Merida was first founded in 1558 by Juan Rodriguez Suarez, but its present site was established by Juan Maldonado Ordonez. Merida became famous on May 23, 1813, when the city was the first place to proclaim Simon Bolivar - El Liberador. Simon Bolivar became the countries most revered character when he liberated Venezuela, Colombia, Ecuador, Peru and Bolivia from the Spanish in 1821. In honour of El Liberador, the highest mountain in Venezuela (Pico Bolivar) was named after him. Pico Humboldt and Pico Bonpland, the second and third highest peaks, are named after Alexander von Humboldt and Aime Jacques Bonpland, a pair of 19th century naturalists who explored the Orinoco River but never actually saw the mountains of the Sierra Nevada.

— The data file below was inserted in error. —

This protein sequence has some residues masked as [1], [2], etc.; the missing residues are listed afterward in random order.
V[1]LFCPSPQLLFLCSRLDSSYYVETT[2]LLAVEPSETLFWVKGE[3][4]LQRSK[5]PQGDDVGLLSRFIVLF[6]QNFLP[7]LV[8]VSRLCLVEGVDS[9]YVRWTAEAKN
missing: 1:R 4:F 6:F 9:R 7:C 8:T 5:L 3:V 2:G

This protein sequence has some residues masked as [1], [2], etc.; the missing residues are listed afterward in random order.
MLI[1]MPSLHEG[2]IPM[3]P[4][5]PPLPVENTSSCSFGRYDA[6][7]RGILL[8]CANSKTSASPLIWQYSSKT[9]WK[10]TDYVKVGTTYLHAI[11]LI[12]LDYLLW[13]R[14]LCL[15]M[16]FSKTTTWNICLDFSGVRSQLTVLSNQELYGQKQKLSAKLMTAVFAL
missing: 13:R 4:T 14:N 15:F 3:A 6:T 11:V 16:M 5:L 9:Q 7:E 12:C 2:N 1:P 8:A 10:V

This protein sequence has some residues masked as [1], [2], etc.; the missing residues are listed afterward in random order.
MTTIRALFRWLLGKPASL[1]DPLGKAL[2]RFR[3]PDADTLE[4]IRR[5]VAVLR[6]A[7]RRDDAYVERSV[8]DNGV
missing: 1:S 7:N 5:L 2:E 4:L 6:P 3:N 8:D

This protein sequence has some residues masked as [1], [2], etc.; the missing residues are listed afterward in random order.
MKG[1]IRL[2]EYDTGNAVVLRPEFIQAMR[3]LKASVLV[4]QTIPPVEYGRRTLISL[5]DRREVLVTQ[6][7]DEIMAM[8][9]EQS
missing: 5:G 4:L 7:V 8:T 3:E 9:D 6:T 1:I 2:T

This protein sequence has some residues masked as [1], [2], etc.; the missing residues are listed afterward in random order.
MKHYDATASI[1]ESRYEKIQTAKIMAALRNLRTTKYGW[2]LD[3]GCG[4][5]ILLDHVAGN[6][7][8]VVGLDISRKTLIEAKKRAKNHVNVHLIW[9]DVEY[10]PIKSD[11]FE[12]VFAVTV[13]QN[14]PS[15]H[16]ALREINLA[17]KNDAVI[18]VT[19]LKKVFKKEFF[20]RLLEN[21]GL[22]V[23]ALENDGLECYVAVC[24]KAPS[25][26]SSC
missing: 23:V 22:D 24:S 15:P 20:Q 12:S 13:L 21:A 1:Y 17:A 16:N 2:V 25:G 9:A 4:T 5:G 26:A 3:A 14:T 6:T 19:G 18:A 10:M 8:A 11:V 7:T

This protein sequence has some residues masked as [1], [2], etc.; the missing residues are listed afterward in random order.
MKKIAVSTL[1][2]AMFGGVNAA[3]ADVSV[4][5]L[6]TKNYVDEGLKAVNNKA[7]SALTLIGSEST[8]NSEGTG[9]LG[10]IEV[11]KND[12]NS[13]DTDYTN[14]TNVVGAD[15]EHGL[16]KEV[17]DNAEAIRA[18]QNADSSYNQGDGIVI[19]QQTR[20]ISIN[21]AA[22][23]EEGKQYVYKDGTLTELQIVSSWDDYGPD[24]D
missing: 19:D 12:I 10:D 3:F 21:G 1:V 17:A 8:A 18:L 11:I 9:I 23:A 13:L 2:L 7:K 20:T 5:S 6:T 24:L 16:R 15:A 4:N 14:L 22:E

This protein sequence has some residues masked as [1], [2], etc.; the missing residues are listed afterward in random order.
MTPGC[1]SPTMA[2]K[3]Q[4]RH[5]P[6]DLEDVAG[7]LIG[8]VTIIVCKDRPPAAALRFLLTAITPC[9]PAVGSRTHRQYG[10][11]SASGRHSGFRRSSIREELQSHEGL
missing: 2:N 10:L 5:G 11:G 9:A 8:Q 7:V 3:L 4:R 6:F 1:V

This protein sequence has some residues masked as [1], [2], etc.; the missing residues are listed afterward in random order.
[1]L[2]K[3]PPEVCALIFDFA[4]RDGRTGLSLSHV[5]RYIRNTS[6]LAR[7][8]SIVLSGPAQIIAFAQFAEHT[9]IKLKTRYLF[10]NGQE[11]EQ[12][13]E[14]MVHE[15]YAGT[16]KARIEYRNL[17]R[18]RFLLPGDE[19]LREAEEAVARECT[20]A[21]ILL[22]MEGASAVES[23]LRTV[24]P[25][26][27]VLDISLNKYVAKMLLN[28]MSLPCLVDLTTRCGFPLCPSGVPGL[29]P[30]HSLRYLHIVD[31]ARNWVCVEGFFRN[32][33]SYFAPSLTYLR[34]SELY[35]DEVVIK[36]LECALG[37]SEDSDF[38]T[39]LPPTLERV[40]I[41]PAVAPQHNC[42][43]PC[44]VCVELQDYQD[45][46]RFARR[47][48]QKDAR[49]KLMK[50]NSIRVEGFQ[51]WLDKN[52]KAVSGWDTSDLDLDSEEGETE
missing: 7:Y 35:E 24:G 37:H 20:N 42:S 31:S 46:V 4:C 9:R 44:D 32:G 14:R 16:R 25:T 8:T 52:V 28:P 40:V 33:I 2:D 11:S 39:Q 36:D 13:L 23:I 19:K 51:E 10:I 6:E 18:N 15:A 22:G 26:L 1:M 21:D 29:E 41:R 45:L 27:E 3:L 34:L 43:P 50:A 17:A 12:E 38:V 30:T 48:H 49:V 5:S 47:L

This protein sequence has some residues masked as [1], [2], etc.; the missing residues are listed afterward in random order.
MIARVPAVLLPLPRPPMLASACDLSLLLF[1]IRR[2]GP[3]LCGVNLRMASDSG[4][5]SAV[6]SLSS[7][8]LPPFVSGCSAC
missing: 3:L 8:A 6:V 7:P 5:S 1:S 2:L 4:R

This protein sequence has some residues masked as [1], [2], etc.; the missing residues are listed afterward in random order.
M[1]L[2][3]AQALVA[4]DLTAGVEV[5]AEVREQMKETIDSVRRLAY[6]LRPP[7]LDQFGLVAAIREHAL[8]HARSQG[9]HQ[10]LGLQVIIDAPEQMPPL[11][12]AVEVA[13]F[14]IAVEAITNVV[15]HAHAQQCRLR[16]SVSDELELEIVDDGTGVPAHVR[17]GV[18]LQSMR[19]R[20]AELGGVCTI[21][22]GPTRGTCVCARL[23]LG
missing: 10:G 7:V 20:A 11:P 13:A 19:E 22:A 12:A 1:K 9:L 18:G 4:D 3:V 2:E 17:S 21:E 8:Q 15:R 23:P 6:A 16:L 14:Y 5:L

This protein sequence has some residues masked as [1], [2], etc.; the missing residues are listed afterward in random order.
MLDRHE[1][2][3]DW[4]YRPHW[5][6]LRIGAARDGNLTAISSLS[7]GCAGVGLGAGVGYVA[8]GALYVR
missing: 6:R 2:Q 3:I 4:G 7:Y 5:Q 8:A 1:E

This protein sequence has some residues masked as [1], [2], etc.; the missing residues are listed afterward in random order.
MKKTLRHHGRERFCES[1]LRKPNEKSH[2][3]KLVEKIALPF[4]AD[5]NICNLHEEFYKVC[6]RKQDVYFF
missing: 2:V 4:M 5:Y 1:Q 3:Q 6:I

After visiting the Imparque (National Parks Office) we were informed that we couldn't enter the Sierra Nevada's without a guide so we then went to Guamanchi Expeditions and talked to John Peña, one of the countries foremost climbers and manager of the company. He agreed to help us get our permit so he drove us to the trailhead Imparque office at La Mucuy. After talking to the Rangers and explaining my mountaineering background and experience we were given the permit but then they turned to John and said that this was the last time they would do this. We were given a week on our permit to climb the mountains. That was all we needed so we carefully folded the permit into a waterproof bag and started up the trail.